of an existing perl object on subsequent encounters with the
They will of course also have to extract the c-pointer values from
the perl object ref when passing parameters into the method.
When the C library wants a function pointer:
As was pointed out previously on the list, getting perl to
call C is a bit more straightforward than getting C to call
perl back later, via a callback. I'll get into this after
the XS stuff below.
* SWIG and XS parsing the headers:
There are two tools typically used to bind C libraries to perl,
xs and swig. swig is built to work from library header files to
produce a perl wrapper. With xs you code the c back-end for a
perl module in a special c/perl hybrid language, but there is a
script called h2xs which automatically produces xs code for you
from C header files.
Both h2xs and swig seem like they could do the trick, but both fail
when parsing the gtk header files. Unfortunately, I can get neither
of them work on the gtk headers. h2xs doesn't let you give it
-I parameters to change the include path, but even after
modifying the script to search the gtk directories, the underlying
C::Scan module fails in some way when parsing the header. Swig also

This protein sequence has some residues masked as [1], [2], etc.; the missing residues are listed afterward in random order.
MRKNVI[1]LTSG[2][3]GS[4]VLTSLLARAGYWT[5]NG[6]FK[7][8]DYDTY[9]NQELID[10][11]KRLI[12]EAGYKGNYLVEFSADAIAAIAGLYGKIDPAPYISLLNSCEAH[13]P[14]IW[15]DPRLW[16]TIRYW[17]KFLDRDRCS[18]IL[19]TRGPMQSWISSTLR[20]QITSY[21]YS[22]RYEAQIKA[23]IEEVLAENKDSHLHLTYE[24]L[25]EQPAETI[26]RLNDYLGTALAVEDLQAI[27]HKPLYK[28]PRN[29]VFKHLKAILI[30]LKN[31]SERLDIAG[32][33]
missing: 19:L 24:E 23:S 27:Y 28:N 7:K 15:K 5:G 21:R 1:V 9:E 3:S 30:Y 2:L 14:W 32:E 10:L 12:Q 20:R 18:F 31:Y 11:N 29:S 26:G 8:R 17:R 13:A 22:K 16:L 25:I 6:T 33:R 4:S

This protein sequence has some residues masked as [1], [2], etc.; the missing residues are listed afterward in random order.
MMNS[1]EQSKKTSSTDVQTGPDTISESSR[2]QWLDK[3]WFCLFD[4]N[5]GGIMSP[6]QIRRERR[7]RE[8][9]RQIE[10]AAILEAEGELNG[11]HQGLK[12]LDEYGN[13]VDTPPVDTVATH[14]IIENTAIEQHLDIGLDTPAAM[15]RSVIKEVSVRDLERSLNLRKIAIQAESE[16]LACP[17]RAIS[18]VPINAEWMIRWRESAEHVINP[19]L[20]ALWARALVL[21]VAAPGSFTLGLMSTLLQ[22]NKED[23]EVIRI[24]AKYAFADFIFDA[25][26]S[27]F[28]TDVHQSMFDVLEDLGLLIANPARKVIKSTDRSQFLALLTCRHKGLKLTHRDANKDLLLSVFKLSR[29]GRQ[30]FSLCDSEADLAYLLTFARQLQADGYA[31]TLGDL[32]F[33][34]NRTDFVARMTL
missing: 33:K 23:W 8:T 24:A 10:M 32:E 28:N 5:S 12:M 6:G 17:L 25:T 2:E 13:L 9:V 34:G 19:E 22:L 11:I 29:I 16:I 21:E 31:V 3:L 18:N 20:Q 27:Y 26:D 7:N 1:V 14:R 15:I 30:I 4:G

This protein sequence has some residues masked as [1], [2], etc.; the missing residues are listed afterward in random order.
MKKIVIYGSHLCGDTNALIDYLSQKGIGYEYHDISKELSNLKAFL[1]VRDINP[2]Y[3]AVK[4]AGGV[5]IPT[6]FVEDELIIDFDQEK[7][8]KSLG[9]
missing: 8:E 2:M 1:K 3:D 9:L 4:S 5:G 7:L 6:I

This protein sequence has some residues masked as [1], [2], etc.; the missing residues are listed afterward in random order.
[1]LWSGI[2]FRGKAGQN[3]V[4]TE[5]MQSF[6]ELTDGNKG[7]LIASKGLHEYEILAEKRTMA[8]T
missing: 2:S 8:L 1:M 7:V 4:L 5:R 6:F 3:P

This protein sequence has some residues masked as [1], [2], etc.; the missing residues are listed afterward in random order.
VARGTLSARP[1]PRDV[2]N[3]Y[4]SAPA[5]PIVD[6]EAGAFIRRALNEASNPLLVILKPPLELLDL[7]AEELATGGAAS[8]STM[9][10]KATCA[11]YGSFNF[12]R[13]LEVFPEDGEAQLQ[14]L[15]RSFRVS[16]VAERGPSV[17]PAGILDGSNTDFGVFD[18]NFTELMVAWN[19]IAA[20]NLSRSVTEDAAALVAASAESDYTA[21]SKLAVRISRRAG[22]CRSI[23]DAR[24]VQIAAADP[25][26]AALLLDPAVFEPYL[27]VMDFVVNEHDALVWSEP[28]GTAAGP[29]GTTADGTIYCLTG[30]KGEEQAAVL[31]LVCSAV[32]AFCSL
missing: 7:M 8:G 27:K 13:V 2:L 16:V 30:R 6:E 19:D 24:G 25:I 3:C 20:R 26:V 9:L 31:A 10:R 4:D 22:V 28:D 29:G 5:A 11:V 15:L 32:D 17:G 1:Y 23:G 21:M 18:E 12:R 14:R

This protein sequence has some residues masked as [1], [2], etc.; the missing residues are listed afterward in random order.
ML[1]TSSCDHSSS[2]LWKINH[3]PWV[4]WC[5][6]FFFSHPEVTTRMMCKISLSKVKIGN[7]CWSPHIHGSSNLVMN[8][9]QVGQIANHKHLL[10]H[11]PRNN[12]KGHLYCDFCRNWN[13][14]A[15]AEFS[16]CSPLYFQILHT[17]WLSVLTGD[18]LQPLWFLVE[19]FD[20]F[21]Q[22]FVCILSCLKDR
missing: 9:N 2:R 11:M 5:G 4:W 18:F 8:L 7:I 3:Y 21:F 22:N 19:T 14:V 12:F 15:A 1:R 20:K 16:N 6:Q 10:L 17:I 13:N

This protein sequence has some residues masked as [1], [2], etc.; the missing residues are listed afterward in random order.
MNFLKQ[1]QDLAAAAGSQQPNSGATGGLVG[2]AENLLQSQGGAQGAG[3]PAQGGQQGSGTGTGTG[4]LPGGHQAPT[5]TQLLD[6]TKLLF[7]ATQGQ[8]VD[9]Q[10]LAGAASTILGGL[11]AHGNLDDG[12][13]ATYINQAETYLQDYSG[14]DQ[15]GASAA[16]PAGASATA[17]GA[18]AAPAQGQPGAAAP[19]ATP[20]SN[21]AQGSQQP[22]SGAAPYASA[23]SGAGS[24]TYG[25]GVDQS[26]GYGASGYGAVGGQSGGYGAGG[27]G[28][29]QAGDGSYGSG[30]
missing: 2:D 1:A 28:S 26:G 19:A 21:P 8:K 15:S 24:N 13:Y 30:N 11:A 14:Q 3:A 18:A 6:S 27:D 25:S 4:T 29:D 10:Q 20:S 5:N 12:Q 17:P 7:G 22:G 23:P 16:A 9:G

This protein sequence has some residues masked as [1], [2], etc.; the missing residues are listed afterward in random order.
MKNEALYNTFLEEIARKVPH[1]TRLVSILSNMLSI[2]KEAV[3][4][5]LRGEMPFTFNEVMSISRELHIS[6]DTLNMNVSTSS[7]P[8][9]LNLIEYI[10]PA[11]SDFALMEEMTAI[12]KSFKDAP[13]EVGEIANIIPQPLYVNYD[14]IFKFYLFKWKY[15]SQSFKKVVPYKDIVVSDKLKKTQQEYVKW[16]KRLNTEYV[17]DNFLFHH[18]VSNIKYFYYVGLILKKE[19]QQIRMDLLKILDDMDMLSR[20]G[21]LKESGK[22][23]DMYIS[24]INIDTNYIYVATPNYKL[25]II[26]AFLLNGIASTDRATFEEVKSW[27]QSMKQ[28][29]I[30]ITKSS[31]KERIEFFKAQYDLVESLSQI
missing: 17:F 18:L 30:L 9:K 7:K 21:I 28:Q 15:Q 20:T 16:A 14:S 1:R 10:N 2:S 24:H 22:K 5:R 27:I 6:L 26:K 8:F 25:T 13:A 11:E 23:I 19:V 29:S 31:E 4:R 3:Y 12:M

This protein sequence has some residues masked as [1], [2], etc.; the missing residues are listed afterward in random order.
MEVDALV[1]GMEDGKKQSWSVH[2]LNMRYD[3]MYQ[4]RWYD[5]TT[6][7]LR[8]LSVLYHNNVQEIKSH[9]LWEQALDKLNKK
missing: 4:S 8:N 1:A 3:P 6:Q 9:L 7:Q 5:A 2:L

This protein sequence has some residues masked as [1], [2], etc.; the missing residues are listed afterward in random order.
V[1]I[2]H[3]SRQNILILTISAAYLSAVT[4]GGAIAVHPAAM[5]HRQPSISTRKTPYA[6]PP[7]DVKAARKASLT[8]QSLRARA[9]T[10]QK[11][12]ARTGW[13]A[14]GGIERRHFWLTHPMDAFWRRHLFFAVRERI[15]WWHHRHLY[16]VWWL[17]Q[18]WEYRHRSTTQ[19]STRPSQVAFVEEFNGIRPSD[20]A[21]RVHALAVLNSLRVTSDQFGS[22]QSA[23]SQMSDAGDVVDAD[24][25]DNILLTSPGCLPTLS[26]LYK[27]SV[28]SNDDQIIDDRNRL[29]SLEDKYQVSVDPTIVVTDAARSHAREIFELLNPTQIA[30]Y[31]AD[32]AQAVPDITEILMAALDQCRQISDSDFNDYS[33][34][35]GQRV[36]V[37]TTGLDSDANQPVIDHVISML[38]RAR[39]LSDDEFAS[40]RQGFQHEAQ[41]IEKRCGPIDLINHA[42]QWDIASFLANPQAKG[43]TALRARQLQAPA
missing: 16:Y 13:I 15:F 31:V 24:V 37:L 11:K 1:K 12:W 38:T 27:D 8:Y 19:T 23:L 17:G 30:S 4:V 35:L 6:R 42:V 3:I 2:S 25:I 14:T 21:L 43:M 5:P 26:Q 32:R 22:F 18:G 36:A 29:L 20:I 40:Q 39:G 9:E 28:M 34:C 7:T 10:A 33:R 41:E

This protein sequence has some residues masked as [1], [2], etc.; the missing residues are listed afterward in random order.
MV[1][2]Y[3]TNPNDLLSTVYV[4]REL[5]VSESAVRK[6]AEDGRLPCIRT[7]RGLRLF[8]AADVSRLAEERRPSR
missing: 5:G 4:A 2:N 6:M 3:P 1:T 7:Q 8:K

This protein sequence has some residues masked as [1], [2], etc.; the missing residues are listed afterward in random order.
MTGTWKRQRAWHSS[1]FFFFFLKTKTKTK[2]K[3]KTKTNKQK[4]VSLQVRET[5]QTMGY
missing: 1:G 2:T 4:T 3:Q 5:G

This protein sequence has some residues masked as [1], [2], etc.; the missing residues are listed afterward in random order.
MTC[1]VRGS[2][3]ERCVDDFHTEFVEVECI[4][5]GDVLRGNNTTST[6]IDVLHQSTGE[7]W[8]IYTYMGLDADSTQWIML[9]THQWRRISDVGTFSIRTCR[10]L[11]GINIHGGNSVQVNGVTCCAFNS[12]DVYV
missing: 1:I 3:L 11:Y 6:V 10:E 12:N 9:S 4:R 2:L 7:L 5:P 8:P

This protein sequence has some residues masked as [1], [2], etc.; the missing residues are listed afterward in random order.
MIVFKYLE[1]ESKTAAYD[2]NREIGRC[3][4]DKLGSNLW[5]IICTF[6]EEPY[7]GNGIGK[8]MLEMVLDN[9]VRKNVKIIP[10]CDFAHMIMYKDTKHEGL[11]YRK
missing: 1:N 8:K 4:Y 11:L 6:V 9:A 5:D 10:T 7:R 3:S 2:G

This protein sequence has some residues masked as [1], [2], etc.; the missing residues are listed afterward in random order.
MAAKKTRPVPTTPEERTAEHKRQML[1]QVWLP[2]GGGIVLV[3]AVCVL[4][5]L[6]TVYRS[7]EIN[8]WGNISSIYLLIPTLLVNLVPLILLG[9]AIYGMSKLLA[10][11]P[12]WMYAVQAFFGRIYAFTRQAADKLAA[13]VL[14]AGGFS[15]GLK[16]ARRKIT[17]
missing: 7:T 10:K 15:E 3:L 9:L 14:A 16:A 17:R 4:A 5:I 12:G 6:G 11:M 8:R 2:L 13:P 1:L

So I wrote my own parser for the gtk-oriented header files. If
anyone wants to try to figure out why h2xs or swig do not work,
and fix them, that would be great. I was more confident I could
write a parser for the headers myself than I was that I could fix
someone else's, so I did that instead.
* Where things are so-far for me:
I have as script complete which uses pkg-config, gets a list of the
libraries used by gtk on the system. I just finished it this morning,
and will try to get it on my web site tonight.
I run the header files used by gtk through the gcc preprocessor to get a
clean super-header, and then scan the super-header for prototypes
for every function in the library possible. Many function do not
appear to have prototypes, and are possibly not part of the public API.
Each prototype is parsed and a multilevel hash is constructed to
describe each function. I just got the parser to not choke on a few
exotic functions last night.
* Here was my tentative plan for what to do next:
1. Extend the script to write the actual xs code for each function.
2. Test to make sure we can build the basic perl wrappers for the libs.
(like Goran's code but without having to hand-write gtkperl_*
3. Produce a module which will be directly "used" by the programmer.
. "use" the lib* modules.
. query the GType system and build a perl inheritance tree.
. each package generated should know its function prefix
. AUTOLOAD should create class methods which are wrappers
for underlyin c functions on the fly.
4. Ensure that the wrappers handle genral perl <-> c object
translation. Creating a GClosure, or anything else with a C
function pointer, out of aperl closure looked like it might take some
work, but at first glance it looks like Goran's code is doing it.
5. Work on error handling, using the function prototype info
to produce clear messages when wrong paramters are passed to
the gtk wrapper.